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Working memory also is known as short-term memory. Learning refers to gaining a deeper understanding of concepts or ideas, an improved ability to complete certain tasks, or a change in behavior. Working memory and learning are connected because the information we hold in our working memory directly affects what and how we learn. We only learn what has, at one point, been in our working memory, so working memory and learning are inextricably linked.
Short-term memory, or working memory, refers to everything a person hold in his or her mind at a certain time. It is related to the stimuli surrounding them as well as anything they are working on, reading about, thinking about or concentrating on. Working memory includes everything a person is conscious of and working on at a particular moment. From working memory, information is either lost or transferred to long-term memory. A great deal of the information that goes through a person's minds is lost, whether because it is irrelevant external stimuli, is not used much or is not thoroughly processed.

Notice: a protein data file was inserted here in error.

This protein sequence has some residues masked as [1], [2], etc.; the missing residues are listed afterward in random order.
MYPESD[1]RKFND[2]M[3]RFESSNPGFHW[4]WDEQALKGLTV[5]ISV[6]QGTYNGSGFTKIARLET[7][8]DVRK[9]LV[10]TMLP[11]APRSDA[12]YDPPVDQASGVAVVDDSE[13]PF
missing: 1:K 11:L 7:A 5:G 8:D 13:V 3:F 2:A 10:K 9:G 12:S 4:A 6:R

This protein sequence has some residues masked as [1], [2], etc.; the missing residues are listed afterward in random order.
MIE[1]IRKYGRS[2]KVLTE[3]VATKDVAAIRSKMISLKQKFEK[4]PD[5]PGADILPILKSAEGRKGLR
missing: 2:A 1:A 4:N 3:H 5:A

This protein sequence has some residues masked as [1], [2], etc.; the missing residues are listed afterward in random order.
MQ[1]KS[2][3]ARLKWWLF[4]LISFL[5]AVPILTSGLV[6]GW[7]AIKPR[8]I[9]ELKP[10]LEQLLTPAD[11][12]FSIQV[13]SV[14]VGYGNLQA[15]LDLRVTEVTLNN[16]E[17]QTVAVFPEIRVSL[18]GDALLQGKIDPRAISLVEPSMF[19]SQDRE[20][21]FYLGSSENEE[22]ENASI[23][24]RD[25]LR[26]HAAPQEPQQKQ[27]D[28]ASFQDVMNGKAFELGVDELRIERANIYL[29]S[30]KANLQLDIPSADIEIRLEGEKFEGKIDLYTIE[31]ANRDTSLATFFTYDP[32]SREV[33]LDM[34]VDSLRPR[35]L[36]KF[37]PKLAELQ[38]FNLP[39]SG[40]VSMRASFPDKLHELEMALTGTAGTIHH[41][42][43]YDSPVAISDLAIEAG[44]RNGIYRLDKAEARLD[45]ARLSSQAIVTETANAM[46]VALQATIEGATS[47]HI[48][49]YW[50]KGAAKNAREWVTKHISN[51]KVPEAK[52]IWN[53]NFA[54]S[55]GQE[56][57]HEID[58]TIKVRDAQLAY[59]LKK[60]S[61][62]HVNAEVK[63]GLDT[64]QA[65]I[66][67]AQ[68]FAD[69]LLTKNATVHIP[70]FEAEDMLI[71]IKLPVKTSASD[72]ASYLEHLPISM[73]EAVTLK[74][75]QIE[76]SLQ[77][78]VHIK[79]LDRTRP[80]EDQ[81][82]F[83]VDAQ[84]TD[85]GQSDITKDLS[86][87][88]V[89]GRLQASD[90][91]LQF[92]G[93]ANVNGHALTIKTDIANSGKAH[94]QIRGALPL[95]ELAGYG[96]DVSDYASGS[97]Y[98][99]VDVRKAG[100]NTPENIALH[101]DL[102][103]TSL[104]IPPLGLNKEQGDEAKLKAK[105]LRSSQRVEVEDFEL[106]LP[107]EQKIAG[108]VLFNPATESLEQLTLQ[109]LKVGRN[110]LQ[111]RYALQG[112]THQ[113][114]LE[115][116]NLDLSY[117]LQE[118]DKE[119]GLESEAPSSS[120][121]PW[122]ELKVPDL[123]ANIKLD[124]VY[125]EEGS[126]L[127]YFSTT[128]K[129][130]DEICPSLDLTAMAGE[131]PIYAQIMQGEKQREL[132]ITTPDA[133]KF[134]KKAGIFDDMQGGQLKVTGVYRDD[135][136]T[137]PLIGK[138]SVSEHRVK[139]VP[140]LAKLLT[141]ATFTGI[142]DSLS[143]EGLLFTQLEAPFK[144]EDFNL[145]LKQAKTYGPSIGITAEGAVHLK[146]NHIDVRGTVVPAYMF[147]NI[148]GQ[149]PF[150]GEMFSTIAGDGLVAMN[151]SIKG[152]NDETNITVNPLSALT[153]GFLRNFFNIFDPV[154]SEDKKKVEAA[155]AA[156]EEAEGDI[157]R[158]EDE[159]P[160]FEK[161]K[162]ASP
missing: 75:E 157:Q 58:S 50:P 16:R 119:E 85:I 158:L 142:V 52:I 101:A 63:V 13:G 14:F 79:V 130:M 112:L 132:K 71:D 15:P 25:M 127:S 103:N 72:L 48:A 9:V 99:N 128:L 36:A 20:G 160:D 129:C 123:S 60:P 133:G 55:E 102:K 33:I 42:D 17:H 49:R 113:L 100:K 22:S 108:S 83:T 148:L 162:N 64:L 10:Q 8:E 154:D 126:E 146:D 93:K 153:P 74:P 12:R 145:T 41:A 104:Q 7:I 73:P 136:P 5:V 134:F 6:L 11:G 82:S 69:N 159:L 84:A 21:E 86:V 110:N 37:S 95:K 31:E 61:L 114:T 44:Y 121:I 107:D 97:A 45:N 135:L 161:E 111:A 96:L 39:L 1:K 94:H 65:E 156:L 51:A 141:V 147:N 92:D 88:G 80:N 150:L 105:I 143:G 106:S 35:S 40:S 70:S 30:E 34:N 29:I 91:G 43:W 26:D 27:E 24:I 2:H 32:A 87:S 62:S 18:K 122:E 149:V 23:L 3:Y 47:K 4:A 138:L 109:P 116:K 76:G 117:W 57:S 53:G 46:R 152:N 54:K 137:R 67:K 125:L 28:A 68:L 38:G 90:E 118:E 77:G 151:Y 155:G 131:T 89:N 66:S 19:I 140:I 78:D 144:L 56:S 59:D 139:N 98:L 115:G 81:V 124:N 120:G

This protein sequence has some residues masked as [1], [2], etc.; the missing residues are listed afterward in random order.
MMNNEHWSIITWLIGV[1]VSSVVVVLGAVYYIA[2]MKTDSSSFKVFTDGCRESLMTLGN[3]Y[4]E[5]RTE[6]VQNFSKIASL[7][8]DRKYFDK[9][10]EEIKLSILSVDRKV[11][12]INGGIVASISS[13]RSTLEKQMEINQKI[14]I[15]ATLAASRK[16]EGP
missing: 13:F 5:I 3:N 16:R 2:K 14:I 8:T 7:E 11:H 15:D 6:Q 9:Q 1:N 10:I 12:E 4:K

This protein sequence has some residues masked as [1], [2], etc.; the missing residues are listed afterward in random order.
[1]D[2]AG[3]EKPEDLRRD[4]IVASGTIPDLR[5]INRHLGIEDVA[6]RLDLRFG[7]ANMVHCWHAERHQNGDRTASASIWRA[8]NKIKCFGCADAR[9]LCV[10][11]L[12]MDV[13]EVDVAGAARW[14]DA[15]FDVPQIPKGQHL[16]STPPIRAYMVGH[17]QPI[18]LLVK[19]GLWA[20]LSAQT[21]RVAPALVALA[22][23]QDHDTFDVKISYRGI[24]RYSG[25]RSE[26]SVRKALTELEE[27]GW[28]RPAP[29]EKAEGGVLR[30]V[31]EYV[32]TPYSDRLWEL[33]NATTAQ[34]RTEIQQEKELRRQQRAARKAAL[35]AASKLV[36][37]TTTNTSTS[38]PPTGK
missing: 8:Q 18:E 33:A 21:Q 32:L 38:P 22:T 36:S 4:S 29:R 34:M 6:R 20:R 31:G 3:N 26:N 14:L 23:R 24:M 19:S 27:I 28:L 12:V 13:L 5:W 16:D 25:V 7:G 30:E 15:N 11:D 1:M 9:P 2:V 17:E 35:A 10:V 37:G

Learning refers to information that a person processes and retains. It also refers to gaining or improving abilities to complete tasks or to understand a concept more deeply than before. For example, a person who has improved his or her ability to play baseball or who now understand quantum physics or philosophy more deeply than before can be described as having learned. Learning also can refer to a change in behavior. A person who used to smoke cigarettes, for example, might have noticed that every time he smoked, he was likely to cough a great deal, which led him to change his behavior by not smoking anymore.
The connection between working memory and learning is that information must pass through a person's working memory to be learned. All information that passes through a person’s working memory is not learned. If a student memorizes the answers for a math test or vocabulary quiz, only to pass it and then promptly forget the information, he did not learn. If, on the other hand, a person studies abnormal psychology and personality disorders and then uses that information to interact more effectively with someone with such a personality disorder, then he or she has processed the information in his or her working memory and learned it. Working memory and learning, therefore, are dependent on one another, because what is learned must first have been actively engaged in a person’s working memory.
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